In the morning, punch down and divide into 12 balls. Place 2" apart on greased baking sheet. Cover and let rise until doubled. Bake 400 degrees for 15 - 20 minutes.
Last year I decided not to make any New Year's Resolutions, instead, I chose a theme word for 2011. The theme was Creativity. And by keeping my theme in mind, I did have a very creative year! (I read this idea on someone else's blog, but I can't remember now who wrote it, so I can't credit that person. Suffice it to say this is not my idea, but one that really worked well for me.)
For 2012, I have chosen the theme of Home. This theme encompasses several goals/dreams of mine. One desire is to earn enough money and reduce our living expenses enough that we can afford for me to not work outside the home. For the past couple of weeks I have been experimenting with making my own cleaning products, revisiting my collection of money-saving recipes, and inventorying the freezer to use up what we have. I also want to focus more on "home arts", such as gardening, home maintenance and upholstery.
And....you guessed it.... a new theme means a new artsy project! I had planned to make this a step by step tutorial, and took lots of pictures.....all of which have disappeared somewhere in this computer. After hunting for the photos and uttering some "potty-mouth" words, I have resigned myself to just showing the end product.
This is a 5" square framed artist canvas with wooden letters, painted with many layers of acrylic and other paints. I kept changing my mind about colour combinations, and finally ended up with this. I will hang this in my studio as a reminder to stay within our budget and look for creative ways to stay at home and enjoy our home in 2012.
This is an idea I found on Youtube - originally for holding makeup brushes, but the same principle applies to art brushes.
When I finish using a paintbrush, I wash it and pat it dry. I reshape the bristles with my fingers, and insert it in the glass beads, which keeps the brushes separated. Brushes last longer when they are stored properly. And the glass beads are so darn pretty! Glass beads were purchased at Michael's floral department, the clear bowl was from a thrift store. Total cost $6.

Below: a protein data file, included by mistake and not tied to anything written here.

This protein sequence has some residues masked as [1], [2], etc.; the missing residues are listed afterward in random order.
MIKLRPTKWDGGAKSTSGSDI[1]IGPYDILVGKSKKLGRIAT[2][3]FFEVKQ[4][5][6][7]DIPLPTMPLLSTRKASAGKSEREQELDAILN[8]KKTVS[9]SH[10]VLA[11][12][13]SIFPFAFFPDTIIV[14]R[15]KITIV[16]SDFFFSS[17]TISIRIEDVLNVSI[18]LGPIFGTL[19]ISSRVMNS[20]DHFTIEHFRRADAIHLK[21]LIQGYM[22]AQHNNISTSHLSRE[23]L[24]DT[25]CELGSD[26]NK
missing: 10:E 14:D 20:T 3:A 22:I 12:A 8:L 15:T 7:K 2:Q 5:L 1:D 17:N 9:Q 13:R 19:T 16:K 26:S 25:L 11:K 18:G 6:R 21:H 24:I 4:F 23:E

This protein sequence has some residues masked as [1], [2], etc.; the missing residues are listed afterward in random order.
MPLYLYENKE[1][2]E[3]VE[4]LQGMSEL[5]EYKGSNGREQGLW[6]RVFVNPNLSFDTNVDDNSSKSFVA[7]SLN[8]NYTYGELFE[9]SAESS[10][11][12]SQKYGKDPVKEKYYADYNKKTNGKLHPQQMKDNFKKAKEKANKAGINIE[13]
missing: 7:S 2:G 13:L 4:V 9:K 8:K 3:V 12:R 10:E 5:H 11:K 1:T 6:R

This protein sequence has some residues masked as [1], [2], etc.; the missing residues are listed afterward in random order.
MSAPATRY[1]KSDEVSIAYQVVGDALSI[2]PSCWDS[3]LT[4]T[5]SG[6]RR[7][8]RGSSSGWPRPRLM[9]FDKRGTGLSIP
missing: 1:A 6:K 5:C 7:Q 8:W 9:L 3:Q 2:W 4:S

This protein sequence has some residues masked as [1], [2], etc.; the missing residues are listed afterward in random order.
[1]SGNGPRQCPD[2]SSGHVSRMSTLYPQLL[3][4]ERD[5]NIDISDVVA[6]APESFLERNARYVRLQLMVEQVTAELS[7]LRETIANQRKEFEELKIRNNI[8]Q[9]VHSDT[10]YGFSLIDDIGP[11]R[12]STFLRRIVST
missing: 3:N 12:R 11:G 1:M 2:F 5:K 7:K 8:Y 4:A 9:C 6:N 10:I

Wow, we are already four days into the new year, and I am way behind on blog posts! Today I want to remind you about the TAST (Take A Stitch Tuesday) challenge on www.pintangle.com Sharon Boggon is an Australian artist extraordinaire, and her blog always has lots of lovely eye candy! Every Tuesday, Sharon will post an embroidery stitch, and those participating learn that stitch if it is new to them, while more experienced stitchers are encouraged to use the stitch in new combinations, shapes, directions, etc. It's free to register, or you can just follow along on your own. You can even have an email sent to your inbox each Tuesday as a reminder.
You can either make a sampler or try the stitch on CQ blocks. I decided to make a type of stitch journal, what Sharon would call a "library of personal stitches". I'll be using a different fabric each week, and put one or more stitch varieties on each page. The pages will each be finished with a large grommet in the top corner and then stored on one or more metal rings. I have a place picked out in my studio to hang the book/s, so it will be a decoration and reference manual all in one! It's so easy for me to get into a rut, using the same 5 or 6 stitches over and over, so having a brightly coloured visual aid will help my work to have more variety.
Here is the first stitch - Fly Stitch.
As I was stitching last night, I realized that the yellow and pink examples in the photo below are actually fern stitch, also called thorn stitch. I didn't feel like unpicking them, but now I know the difference between the two stitches. The variation in blue is fly stitch with a chain stitch at the base instead of a straight stitch.
The multicoloured variation in the next photo is herringbone (in yellow), and then 2 layers of fly stitch on top. Click on any of the photos to see a larger size.
The bottom row of stitching is simple detached fly stitch in varying sizes.
I hope you'll join the TAST challenge and expand your embroidery repertoire this year with stitchers from around the world.